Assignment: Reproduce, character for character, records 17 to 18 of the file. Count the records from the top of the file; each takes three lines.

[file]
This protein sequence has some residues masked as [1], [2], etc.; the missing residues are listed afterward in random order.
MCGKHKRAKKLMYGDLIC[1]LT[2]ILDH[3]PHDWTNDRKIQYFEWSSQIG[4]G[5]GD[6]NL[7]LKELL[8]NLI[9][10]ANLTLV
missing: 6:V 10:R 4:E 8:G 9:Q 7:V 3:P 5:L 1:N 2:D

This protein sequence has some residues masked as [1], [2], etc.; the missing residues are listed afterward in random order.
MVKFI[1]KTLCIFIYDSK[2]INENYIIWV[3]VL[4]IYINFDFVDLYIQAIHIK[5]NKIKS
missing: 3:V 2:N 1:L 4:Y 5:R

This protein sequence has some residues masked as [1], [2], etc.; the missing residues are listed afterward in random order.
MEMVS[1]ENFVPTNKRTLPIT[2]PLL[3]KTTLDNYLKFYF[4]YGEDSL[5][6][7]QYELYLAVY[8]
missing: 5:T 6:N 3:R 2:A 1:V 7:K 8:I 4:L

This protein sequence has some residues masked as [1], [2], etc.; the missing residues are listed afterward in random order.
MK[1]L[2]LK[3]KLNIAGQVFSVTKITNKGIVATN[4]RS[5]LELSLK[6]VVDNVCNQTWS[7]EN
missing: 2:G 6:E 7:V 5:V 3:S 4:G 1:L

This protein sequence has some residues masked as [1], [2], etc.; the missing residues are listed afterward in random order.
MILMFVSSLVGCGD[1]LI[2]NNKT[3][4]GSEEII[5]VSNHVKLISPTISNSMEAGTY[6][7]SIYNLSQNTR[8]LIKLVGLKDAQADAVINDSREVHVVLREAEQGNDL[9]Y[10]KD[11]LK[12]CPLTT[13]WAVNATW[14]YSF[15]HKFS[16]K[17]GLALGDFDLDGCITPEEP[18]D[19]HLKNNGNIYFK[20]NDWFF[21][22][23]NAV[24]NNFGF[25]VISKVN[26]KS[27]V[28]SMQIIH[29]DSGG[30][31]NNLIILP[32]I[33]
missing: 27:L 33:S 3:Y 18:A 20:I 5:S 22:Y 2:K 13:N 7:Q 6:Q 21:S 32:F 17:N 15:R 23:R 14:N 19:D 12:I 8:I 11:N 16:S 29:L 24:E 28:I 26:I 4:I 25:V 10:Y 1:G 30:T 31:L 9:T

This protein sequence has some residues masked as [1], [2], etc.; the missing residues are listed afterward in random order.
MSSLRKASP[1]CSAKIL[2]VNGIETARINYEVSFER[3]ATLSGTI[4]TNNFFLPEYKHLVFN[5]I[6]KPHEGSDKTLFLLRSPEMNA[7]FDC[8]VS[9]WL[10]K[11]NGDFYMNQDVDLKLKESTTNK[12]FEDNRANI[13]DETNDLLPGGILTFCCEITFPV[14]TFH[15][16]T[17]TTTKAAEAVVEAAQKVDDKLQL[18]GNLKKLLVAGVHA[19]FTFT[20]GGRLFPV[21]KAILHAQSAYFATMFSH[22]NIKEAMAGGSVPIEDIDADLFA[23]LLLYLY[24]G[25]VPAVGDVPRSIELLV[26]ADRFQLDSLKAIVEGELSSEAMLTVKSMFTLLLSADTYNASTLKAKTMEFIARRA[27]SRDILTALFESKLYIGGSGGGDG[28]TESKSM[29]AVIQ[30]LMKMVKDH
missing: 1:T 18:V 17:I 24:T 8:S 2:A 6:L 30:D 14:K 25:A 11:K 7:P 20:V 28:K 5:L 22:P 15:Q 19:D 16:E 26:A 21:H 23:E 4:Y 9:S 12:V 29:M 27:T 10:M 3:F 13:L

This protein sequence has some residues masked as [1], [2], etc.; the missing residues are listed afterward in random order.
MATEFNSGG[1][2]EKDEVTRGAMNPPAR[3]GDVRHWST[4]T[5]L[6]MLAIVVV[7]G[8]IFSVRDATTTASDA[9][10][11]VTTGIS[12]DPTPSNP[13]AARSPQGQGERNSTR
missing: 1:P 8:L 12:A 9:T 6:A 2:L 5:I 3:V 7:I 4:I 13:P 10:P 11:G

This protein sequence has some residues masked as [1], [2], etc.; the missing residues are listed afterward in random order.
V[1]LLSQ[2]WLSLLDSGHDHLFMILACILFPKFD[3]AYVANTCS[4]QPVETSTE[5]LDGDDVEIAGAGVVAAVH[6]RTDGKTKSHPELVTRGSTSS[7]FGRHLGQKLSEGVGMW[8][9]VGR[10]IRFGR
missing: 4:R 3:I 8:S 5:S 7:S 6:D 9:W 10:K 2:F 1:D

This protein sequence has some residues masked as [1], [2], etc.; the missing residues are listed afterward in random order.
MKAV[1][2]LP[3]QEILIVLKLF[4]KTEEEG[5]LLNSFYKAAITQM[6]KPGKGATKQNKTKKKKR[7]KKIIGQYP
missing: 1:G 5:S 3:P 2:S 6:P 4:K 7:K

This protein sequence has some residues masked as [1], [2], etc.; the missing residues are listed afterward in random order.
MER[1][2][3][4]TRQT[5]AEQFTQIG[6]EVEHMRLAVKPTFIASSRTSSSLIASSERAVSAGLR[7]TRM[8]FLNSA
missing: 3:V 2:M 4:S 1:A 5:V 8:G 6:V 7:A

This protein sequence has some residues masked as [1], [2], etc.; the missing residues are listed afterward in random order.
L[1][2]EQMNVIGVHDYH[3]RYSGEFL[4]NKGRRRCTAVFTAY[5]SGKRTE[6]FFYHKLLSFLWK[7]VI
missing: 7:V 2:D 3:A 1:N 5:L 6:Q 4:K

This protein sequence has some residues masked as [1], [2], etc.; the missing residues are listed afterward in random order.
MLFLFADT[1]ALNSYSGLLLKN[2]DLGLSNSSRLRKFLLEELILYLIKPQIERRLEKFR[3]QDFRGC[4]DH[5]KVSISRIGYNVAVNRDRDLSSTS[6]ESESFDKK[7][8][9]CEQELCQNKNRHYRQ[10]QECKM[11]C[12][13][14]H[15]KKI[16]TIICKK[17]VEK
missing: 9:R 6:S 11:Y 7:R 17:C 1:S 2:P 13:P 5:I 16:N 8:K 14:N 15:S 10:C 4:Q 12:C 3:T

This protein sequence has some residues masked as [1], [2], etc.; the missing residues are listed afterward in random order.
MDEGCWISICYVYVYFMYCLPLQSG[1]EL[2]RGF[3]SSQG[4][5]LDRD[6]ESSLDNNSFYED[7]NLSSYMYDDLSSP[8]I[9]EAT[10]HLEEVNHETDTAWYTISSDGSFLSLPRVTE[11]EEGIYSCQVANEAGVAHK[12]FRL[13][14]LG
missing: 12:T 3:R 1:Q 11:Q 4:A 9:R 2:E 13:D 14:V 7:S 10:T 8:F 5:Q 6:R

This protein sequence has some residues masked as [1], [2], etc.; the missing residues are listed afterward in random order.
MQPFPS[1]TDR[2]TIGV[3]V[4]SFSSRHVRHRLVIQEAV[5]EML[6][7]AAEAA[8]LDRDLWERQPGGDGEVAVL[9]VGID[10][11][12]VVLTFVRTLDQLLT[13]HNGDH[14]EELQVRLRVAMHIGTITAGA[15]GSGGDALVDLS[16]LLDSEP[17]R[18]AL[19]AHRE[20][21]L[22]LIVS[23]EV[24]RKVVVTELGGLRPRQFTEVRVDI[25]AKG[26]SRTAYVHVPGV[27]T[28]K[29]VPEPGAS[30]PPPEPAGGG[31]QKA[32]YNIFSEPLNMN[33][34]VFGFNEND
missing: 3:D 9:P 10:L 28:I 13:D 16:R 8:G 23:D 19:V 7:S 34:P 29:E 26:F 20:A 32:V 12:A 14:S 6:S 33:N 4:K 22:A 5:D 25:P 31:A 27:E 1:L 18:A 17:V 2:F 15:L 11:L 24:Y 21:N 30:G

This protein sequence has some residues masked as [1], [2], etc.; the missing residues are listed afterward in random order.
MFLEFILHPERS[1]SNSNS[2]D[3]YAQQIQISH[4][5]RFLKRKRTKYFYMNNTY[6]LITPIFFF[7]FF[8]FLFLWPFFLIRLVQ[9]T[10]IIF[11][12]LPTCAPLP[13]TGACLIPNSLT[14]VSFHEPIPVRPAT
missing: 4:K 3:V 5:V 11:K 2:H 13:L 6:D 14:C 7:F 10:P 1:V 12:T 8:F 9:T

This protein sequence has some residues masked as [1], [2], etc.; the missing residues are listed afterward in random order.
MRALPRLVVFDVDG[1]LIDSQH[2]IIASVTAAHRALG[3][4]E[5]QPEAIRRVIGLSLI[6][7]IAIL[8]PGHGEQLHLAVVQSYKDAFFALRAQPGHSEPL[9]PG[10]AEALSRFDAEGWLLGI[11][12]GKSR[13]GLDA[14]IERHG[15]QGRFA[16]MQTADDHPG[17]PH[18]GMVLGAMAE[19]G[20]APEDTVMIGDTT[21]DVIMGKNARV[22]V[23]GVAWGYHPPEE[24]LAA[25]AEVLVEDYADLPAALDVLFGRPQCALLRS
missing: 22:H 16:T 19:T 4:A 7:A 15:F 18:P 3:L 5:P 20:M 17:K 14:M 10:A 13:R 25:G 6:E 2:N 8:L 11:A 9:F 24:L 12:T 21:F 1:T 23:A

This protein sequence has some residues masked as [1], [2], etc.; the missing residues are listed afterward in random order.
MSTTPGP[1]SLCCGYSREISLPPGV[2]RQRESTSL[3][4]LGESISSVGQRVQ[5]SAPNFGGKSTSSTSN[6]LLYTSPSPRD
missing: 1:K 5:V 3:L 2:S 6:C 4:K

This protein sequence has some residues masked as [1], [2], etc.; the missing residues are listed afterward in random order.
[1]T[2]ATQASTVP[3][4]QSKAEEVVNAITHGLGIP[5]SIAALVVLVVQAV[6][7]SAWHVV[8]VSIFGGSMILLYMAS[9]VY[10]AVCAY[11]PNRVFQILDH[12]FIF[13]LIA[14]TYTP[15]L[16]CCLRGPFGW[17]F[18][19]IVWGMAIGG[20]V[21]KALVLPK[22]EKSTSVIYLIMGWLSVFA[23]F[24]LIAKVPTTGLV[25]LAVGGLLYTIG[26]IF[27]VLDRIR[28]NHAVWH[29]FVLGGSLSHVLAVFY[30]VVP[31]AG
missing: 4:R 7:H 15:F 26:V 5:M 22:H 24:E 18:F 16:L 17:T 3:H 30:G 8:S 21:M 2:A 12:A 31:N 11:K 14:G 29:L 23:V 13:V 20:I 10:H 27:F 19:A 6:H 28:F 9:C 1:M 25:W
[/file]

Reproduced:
This protein sequence has some residues masked as [1], [2], etc.; the missing residues are listed afterward in random order.
MSTTPGP[1]SLCCGYSREISLPPGV[2]RQRESTSL[3][4]LGESISSVGQRVQ[5]SAPNFGGKSTSSTSN[6]LLYTSPSPRD
missing: 1:K 5:V 3:L 2:S 6:C 4:K

This protein sequence has some residues masked as [1], [2], etc.; the missing residues are listed afterward in random order.
[1]T[2]ATQASTVP[3][4]QSKAEEVVNAITHGLGIP[5]SIAALVVLVVQAV[6][7]SAWHVV[8]VSIFGGSMILLYMAS[9]VY[10]AVCAY[11]PNRVFQILDH[12]FIF[13]LIA[14]TYTP[15]L[16]CCLRGPFGW[17]F[18][19]IVWGMAIGG[20]V[21]KALVLPK[22]EKSTSVIYLIMGWLSVFA[23]F[24]LIAKVPTTGLV[25]LAVGGLLYTIG[26]IF[27]VLDRIR[28]NHAVWH[29]FVLGGSLSHVLAVFY[30]VVP[31]AG
missing: 4:R 7:H 15:F 26:V 5:M 22:H 24:E 18:F 16:L 17:T 3:H 30:G 8:S 21:M 2:A 12:A 31:N 11:K 14:G 29:L 23:V 13:V 20:I 10:H 27:F 19:A 6:H 28:F 9:C 1:M 25:W